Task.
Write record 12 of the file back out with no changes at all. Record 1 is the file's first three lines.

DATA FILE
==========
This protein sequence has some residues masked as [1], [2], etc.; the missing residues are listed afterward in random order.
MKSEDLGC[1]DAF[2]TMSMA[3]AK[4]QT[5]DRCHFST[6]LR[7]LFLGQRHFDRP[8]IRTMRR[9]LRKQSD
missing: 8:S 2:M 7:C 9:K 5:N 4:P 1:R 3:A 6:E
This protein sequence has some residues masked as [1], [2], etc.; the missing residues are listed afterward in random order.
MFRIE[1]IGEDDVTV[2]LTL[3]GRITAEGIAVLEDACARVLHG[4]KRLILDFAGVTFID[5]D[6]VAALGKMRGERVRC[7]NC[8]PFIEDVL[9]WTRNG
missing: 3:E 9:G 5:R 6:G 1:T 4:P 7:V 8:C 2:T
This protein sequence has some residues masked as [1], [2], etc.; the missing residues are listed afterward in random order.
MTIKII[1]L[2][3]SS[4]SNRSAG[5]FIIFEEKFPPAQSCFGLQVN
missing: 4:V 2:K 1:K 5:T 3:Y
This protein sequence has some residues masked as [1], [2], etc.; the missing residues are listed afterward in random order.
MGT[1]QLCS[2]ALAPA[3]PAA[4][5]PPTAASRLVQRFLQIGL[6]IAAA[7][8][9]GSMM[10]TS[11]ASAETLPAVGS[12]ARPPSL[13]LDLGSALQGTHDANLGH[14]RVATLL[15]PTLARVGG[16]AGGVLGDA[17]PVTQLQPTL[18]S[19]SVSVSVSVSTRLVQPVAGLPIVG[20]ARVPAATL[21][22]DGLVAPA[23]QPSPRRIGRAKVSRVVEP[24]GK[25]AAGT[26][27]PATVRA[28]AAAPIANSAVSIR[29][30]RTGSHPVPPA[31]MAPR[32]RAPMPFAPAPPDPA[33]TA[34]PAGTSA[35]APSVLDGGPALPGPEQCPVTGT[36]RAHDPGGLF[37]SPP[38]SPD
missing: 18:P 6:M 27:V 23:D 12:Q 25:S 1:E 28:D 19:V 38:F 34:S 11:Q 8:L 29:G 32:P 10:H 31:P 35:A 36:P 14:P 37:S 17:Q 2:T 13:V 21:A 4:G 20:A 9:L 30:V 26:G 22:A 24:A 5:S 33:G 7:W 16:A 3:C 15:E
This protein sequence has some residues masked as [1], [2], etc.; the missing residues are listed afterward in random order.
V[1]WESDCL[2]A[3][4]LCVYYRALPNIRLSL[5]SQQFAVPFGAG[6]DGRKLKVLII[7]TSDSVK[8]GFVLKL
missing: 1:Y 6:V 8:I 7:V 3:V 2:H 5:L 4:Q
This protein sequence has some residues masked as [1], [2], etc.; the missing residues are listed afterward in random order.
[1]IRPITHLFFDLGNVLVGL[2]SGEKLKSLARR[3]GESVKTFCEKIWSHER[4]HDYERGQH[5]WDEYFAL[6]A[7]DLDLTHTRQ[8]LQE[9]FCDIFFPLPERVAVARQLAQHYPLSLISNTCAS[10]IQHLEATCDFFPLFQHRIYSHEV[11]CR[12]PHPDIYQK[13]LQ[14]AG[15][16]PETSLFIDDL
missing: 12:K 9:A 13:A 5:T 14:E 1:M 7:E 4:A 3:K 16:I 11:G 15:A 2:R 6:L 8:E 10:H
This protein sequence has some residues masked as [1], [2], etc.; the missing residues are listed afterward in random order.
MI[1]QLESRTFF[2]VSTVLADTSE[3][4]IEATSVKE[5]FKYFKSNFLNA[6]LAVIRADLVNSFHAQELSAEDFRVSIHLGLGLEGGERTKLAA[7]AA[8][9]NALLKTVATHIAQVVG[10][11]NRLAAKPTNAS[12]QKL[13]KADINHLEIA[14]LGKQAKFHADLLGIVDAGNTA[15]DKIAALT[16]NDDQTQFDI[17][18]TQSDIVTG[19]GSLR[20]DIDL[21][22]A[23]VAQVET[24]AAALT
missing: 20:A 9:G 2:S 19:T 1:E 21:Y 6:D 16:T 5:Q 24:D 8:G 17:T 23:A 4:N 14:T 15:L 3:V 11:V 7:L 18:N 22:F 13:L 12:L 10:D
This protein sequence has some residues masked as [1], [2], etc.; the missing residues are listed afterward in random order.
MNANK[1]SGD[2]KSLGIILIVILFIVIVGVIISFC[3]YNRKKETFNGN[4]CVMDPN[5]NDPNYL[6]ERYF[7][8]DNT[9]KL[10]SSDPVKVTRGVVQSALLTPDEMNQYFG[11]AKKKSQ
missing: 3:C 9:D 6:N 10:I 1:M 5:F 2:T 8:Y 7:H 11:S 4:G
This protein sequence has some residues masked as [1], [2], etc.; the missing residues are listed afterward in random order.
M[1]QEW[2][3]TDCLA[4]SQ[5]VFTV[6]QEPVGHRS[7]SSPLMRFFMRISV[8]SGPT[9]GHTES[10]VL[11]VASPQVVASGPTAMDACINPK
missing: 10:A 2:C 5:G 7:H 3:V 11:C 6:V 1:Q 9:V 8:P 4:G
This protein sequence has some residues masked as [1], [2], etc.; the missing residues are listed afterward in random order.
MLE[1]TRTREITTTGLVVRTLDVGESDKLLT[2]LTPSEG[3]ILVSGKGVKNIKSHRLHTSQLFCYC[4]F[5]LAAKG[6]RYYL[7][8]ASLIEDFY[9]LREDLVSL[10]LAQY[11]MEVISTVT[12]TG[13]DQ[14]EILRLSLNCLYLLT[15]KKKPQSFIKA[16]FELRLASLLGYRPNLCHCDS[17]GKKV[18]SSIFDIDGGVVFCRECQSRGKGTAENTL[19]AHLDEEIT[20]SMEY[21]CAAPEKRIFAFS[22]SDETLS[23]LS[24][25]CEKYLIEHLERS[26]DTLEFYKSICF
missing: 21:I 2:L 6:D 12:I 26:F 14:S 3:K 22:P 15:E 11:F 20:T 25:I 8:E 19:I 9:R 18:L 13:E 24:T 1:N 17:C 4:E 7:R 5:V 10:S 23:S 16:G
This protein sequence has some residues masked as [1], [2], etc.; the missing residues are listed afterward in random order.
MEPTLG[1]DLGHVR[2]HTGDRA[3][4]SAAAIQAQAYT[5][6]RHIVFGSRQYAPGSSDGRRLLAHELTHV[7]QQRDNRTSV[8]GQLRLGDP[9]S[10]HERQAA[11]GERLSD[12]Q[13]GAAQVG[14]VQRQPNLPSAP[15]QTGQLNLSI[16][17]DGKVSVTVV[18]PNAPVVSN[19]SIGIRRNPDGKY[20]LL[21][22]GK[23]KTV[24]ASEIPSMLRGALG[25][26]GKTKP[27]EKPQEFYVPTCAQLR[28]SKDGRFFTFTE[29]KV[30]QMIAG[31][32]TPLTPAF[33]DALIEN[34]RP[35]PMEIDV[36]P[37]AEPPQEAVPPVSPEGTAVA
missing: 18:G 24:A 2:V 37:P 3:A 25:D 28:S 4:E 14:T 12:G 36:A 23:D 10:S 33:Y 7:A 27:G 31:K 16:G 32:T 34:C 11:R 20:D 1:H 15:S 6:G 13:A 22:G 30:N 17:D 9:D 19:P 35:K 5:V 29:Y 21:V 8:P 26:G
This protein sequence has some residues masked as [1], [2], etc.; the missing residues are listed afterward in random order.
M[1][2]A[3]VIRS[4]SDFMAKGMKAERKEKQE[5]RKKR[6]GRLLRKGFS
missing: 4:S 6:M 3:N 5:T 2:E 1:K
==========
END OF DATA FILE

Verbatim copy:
This protein sequence has some residues masked as [1], [2], etc.; the missing residues are listed afterward in random order.
M[1][2]A[3]VIRS[4]SDFMAKGMKAERKEKQE[5]RKKR[6]GRLLRKGFS
missing: 4:S 6:M 3:N 5:T 2:E 1:K